wikiHow to Ride the MBTA Subway in Massachusetts

The MBTA (Massachusetts Bay Transportation Authority) subway system is the most efficient way to get around Boston and its surrounding areas. It is used by thousands of people each day. However, this transportation system is a little tricky to use as a newcomer.


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    Learn the different train colors and study a map. Within the system, there are red, green, orange, blue, and silver lines. The silver line is more of an articulated bus rather than an underground subway.
    • Some lines intersect with each other in the Boston metropolis or major station depots (such as the North and South Stations) and then weave out to different parts of the city.
    • In addition, there are commuter rails that run in & out of Boston, as well as many bus lines run around other cities that connect with subway lines.
    • The green line separates into four different directions outside of metro Boston towards the west (B, C, D, and E). The B line goes to Boston College in Brighton, the C line goes to Cleveland Circle in Brighton, the D line goes to Riverside in Newton, and the E goes to Heath Street in Boston.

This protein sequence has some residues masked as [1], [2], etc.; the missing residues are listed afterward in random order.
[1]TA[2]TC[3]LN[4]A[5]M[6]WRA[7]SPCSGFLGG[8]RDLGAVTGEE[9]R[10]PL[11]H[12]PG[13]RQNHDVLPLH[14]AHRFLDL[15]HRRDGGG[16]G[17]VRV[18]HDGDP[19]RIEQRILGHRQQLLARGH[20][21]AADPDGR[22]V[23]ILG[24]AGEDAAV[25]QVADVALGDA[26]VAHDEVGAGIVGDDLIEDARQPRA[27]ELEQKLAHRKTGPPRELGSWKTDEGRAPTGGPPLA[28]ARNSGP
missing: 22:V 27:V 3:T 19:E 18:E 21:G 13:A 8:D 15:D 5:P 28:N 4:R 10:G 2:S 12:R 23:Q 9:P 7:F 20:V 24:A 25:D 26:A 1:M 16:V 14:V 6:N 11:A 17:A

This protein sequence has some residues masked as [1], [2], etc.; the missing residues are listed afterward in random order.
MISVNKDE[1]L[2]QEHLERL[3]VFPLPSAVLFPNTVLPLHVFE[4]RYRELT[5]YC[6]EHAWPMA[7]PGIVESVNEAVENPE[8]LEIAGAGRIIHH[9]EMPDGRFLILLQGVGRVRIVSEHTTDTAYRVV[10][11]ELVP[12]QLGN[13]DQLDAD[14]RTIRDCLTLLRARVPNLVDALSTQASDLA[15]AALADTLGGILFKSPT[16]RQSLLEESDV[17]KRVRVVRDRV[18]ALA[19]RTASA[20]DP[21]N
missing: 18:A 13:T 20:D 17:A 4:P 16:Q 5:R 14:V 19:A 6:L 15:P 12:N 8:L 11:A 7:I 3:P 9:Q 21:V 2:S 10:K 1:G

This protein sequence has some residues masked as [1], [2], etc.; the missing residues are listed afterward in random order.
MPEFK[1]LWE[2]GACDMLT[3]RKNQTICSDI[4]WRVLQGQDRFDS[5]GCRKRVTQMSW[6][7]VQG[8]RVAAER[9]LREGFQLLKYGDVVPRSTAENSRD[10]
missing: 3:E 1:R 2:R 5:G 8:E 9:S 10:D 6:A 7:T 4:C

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    Learn "inbound" from "outbound". It may be easy to tell at some stations and difficult at others. Inbound usually means "towards Boston" or when you're heading into metro Boston, while outbound means "getting out of metro Boston". Inbound and outbound station street level accesses are normally found either across the street or around the corner from each other.
    • An easy example would be if you were coming from Fenway to North Station. You would simply take the Green Line Inbound because you're going into the city.
    • A difficult example would be if you were coming from Harvard to the Airport Station. You'll need to take the Red Line Inbound from Harvard Station to Park Station, Green Line Inbound to Government Center Station, and Blue Line Outbound to Airport Station. There is also taking the Red Line Inbound to Downtown Crossing Station, connect to the Orange Line Inbound to State Station, and Blue Line Outbound to Airport Station.
    • It is also possible for the two to switch while still travelling in the same direction. For example, you can be going inbound on the Red Line towards Park Street and Downtown Crossing. But once you pass the downtown stations, you are now going outbound.